Patients who received the panitumumab combination as maintenance treatment experienced more adverse events (AEs) of any grade and more grade 3/4 AEs. The most common grade 3/4 AEs in the panitumumab combination arm were skin rash (22%, vs 14% in the panitumumab monotherapy arm), stomatitis/oral mucositis (6% vs 1%), and hand-foot syndrome (5% vs 1%).


1. Pietrantonio F, Morano F, Corallo S, et al. First-line FOLFOX plus panitumumab (pan) followed by 5FU/LV plus pan or single-agent pan as maintenance therapy in patients with RAS wild-type metastatic colorectal cancer (mCRC): the VALENTINO study [ASCO abstract 3505]. J Clin Oncol. 2018;36(15 suppl).

Circulating Tumor DNA as an Early Marker to Monitor Clinical Benefit of Regorafenib and TAS-102 in Patients With Metastatic Colorectal Cancer

A study of 40 patients with metastatic CRC investigated the use of ctDNA as a biomarker of treatment efficacy.1 Enrolled patients had consented to a genomic matching protocol and were receiving treatment with regorafenib (n=16) or TAS-102 (n=31). At first restaging, the patients’ disease stage was assessed according to the Response Evaluation Criteria in Solid Tumors (RECIST). 

In the subset of patients with KRAS or NRAS mutations, allele frequency in those genes was evaluated by droplet digital polymerase chain reaction. Because cancer patients tend to show an increase in long ctDNA fragments compared with noncancer controls, a DNA integrity index was calculated to represent the relative amount of long ctDNA fragments (≥265 bp) vs short ctDNA fragments (≥80 bp). Progressive disease by ctDNA analysis was defined as any increase in allele frequency and any increase in DNA integrity index. 

Serial monitoring, requiring at least 2 serial plasma samples, was available for 22 treatments. At baseline, the median allele frequency was 18.1%, and the median DNA integrity index was 0.112. Digital droplet polymerase chain reaction in patients with a KRAS or NRAS mutation showed a sensitivity of 61.5% and a specificity of 100% in detecting progressive disease according to RECIST. The DNA integrity index showed a sensitivity of 47.4% and a specificity of 100%. Therefore, no false positive results were produced by either assay. The findings suggested that evaluation of ctDNA can be used to predict progressive disease.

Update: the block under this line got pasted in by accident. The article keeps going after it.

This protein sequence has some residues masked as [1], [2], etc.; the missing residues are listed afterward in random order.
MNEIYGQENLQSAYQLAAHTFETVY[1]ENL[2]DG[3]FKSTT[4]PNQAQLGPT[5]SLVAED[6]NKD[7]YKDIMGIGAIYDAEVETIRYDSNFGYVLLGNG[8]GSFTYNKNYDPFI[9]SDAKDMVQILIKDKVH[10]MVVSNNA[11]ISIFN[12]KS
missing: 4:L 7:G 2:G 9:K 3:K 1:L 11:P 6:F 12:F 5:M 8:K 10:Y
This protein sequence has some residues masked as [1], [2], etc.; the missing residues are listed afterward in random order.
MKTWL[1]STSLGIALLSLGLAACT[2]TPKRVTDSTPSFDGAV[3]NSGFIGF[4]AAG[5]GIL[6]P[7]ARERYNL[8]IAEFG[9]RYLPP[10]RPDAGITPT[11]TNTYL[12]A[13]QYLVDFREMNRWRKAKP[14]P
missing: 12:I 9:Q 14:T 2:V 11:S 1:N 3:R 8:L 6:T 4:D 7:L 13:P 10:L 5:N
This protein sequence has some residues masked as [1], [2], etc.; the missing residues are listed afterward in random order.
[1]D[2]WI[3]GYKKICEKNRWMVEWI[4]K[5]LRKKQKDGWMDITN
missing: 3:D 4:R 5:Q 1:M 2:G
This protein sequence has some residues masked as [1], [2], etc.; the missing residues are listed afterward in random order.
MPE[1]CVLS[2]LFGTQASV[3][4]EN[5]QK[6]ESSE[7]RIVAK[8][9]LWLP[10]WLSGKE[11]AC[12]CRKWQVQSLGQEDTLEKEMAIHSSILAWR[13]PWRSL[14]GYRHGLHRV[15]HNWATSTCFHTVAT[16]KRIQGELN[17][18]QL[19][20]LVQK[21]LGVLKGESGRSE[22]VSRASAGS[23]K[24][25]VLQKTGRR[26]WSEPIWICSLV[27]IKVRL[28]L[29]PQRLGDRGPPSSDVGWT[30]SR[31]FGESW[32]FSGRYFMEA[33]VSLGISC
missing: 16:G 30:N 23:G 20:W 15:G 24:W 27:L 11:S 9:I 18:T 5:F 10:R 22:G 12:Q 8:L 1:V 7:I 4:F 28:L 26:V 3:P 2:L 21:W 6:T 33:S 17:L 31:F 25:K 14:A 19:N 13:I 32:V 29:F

1. Lima Pereira AA, Lam M, Marie PK, et al. Circulating tumor DNA (ctDNA) as an early marker to monitor clinical benefit of regorafenib and TAS-102 in patients with metastatic colorectal cancer (mCRC) [ASCO abstract 3533]. J Clin Oncol. 2018;36(15 suppl).

Long-Term Results of the ADORE Trial: Adjuvant Oxaliplatin, Leucovorin, and 5-Fluorouracil (FOLFOX) Versus 5-Fluorouracil and Leucovorin After Preoperative Chemoradiotherapy and Surgery for Locally Advanced Rectal Cancer

Long-term results from the phase 2 ADORE trial (Adjuvant Oxaliplatin, Leucovorin, and 5-Fluorouracil Versus 5-Fluorouracil and Leucovorin After Preoperative Chemoradiotherapy and Surgery for Locally Advanced Rectal Cancer) showed a significant improvement in disease-free survival (DFS) with FOLFOX vs 5-FU plus leucovorin.1 The study included 321 patients with resected rectal cancer. Eligible patients had received preoperative chemotherapy with fluoropyrimidines alone, along with mesorectal excision. Patients were staged after chemoradiotherapy (y) and pathologic examination (p) to derive a “yp” stage. Patients with yp stage II or III disease were enrolled.

After stratification by yp stage and the participating center, patients were randomly assigned to receive adjuvant FOLFOX (every 2 weeks for 8 cycles) or adjuvant 5-FU/leucovorin (every 4 weeks for 4 cycles). After a median follow-up of 74.1 months, the 6-year DFS rate was 68.2% with adjuvant FOLFOX vs 56.8% with adjuvant 5-FU/leucovorin (HR, 0.63; 95% CI, 0.43-0.93; P=.018; Figure 3). Adjuvant FOLFOX improved DFS in patients with yp stage III disease (63.2% vs 48.3%; HR, 0.59; 95% CI, 0.38-0.92; P=.019). In patients with yp stage II disease, adjuvant FOLFOX yielded a numerically higher DFS rate, but the difference was not significant (77.8% vs 69.5%; HR, 0.64; 95% CI, 0.30-1.36; P=.245). Further analysis showed a benefit with adjuvant FOLFOX over 5-FU/leucovorin in several subgroups, including men; patients younger than 65 years; and those with pathologic T stage 3 or 4, a pathologic N stage of 1b or 2, a poorly differentiated/mucinous/signet ring cell tumor, minimal or no regression, no lymphovascular invasion, and no perineural invasion. Both arms showed similar rates of treatment exposure and AEs.